IE this code will work and in my opinion shouldn't:

private void button2_Click(object sender, EventArgs e)
    {
      SomeCtrl ctrl = new SomeCtrl();
      SomeCtrl.ContorlHeight height = (SomeCtrl.ContorlHeight)600; //This line
      ctrl.Height = height;
    }
  }

  public class SomeCtrl : Control
  {

        //create height enum
        public enum ContorlHeight
        {
            Short = 36,
            Normal = 40,
            Tall = 50
        }

        public new ContorlHeight Height
        {
            get
            {
                if (base.Height < 38)
                    return ContorlHeight.Short;
                else if (base.Height >= 38 && base.Height < 46)
                    return ContorlHeight.Normal;
                else
                    return ContorlHeight.Tall;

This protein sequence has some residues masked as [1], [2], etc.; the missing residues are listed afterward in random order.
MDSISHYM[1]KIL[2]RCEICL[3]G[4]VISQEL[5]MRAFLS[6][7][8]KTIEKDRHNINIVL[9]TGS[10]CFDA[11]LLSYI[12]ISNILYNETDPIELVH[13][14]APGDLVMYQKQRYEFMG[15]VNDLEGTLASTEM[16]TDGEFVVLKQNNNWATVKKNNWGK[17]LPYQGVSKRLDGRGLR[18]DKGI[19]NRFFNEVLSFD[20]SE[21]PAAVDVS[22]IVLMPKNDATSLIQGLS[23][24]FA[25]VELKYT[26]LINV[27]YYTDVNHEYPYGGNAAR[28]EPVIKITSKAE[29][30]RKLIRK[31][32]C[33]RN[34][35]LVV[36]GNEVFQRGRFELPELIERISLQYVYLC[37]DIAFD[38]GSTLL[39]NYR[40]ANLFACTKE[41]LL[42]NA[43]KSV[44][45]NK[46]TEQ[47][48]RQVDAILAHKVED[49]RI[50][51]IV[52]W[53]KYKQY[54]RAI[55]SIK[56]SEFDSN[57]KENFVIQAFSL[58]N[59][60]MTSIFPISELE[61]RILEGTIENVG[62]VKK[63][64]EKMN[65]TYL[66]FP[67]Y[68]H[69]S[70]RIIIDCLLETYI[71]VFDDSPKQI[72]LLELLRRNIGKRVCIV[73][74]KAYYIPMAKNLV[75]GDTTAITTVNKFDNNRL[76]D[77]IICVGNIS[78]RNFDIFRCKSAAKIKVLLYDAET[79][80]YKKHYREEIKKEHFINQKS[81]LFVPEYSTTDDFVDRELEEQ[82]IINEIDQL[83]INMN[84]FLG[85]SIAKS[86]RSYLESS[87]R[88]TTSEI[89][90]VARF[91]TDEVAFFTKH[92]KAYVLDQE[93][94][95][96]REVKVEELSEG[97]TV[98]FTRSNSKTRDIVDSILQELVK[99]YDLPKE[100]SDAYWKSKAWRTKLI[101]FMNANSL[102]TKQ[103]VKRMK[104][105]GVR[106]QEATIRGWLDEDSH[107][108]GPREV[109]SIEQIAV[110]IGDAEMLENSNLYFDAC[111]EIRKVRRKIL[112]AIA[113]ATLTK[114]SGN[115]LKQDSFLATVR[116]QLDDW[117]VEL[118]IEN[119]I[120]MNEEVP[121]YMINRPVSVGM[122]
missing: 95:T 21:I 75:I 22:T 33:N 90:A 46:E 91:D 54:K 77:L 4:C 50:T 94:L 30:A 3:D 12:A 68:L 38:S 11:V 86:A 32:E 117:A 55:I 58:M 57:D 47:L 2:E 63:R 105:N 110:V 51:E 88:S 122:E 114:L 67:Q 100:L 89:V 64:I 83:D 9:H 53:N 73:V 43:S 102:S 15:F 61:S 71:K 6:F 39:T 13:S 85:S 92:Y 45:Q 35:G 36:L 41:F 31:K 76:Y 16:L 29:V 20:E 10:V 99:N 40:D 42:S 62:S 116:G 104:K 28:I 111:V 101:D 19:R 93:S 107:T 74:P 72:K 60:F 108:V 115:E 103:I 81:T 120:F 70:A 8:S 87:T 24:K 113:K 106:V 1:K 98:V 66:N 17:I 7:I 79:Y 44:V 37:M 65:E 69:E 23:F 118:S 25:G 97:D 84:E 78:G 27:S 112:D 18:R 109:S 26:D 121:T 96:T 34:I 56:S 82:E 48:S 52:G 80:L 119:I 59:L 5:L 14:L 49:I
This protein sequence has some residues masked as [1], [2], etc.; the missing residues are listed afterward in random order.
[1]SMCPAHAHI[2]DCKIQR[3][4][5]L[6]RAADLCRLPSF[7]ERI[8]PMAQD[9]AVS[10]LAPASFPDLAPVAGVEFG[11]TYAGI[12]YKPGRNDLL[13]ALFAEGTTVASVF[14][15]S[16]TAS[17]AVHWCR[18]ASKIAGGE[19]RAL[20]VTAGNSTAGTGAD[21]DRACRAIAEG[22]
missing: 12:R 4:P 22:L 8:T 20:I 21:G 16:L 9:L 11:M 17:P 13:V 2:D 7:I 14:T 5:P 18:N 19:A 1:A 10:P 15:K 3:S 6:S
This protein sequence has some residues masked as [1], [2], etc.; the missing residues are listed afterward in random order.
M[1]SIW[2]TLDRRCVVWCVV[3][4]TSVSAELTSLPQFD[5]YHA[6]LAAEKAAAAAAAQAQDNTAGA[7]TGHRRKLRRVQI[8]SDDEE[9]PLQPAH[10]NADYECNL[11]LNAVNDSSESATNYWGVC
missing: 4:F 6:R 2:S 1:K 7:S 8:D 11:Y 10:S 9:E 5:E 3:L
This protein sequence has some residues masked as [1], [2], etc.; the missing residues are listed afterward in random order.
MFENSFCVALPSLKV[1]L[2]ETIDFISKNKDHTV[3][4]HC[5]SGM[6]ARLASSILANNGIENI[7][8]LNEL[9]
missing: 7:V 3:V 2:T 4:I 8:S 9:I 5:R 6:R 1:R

}
            set
            {
                if ((int)value < 38)
                    base.Height = (int)ContorlHeight.Short;
                else if ((int)value >= 38 && (int)value < 46)
                    base.Height = (int)ContorlHeight.Normal;
                else
                    base.Height =  (int)ContorlHeight.Tall;

            }
        }

    public SomeCtrl()
      : base()
    {
      
    }

  }

What I do with enums like that:

public new ContorlHeight Height
        {
            get
            {
                if (base.Height < 38)
                    return ContorlHeight.Short;
                else if (base.Height >= 38 && base.Height < 46)
                    return ContorlHeight.Normal;
                else
                    return ContorlHeight.Tall;
            }
            set
            {
              if (!Enum.IsDefined(typeof(ContorlHeight), value))
                throw new InvalidEnumArgumentException("Height", (int)value, typeof(ContorlHeight));

                if ((int)value < 38)
                    base.Height = (int)ContorlHeight.Short;
                else if ((int)value >= 38 && (int)value < 46)
                    base.Height = (int)ContorlHeight.Normal;
                else
                    base.Height =  (int)ContorlHeight.Tall;